Naturita River Access Project

For many years, even among local boaters, there has been much uncertainty and confusion about legal access points for running the section of the San Miguel River near Naturita, CO. This Spring, thanks to the permission of the Town of Naturita, BHA volunteers were able to create a boat launch for river runners at Naturita Town Park, improving access to about 30 miles of river between the existing access points at Piñon Bridge and Uravan Ball Park. With the support of the Naturita Town Board, the friendly crew at Naturita Public Works used their heavy equipment to grade out a quality boat ramp at the site that BHA volunteers had identified and cleared of brush. Thanks are due also for the guidance and support of Sara Bachman, Naturita community advocate and town lawyer. BHA Colorado Chapter funds were generously used to purchase a sign marking the new access point, and for signs to help boaters find the site from the highway. The hope is that the improved access and information will encourage many more public land owners to get out and enjoy this rarely rafted section of river and eventually become advocates for the San Miguel.

Before:                                                                                                             After:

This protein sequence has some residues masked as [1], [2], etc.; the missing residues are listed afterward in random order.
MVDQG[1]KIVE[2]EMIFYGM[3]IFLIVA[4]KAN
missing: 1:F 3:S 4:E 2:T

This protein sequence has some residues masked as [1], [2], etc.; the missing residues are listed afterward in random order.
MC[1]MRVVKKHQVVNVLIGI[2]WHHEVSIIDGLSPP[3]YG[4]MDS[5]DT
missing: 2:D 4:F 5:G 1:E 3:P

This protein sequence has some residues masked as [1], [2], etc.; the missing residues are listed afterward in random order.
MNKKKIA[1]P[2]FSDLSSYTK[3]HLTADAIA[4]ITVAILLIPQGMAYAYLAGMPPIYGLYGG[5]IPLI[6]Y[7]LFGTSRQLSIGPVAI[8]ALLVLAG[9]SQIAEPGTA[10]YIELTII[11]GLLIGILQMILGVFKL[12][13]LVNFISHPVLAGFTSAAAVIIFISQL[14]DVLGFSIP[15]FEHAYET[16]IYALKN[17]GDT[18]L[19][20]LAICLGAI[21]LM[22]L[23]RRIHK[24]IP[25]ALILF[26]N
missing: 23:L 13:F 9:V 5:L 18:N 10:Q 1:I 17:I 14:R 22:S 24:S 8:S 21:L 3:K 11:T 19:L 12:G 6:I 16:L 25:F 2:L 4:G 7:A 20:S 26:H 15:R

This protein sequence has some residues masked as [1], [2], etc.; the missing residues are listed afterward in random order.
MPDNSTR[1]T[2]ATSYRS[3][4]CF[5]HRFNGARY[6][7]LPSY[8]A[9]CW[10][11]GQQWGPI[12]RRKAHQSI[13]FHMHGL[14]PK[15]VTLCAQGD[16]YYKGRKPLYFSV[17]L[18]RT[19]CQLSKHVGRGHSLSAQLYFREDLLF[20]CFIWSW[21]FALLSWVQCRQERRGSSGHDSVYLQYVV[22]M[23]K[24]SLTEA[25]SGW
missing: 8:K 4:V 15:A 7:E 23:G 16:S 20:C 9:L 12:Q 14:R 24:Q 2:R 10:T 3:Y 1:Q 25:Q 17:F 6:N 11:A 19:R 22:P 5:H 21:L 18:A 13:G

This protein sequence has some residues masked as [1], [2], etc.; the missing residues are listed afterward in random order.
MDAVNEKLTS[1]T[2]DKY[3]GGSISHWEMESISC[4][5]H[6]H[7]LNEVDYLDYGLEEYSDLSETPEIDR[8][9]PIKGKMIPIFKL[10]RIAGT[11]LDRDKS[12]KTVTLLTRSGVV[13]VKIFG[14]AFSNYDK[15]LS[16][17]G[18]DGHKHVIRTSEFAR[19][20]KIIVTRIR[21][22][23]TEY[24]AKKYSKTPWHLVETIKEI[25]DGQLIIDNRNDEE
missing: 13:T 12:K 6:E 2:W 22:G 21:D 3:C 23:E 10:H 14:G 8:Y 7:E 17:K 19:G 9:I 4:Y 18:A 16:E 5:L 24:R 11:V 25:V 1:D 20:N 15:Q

before.jpg  after.jpg

Most river runners will use the new boat ramp to run the mellow but beautiful water between Naturita and Uravan Ball Park, a relaxing and family-friendly day float that offers a much more approachable option than the high gradients of the upper San Miguel towards Telluride, where oarsmen rarely have time for even a few sips of beer between rapids. Waterfowl and wildlife abound in the riparian zone along the San Miguel here, where the Nature Conservancy owns 7 miles of riverfront open to the public. While few in number, there are also usually big brown trout to be found in this section by the determined angler, according to the locals. The section between Piñon Bridge and Naturita will continue to be more seldom visited. While gorgeous and run by a few adventurous boaters, the river here is much more hazardous and technically advanced, with multiple low-head dams and river fences across the San Miguel.

Another example of BHA boots on the ground improving access to our public waters!

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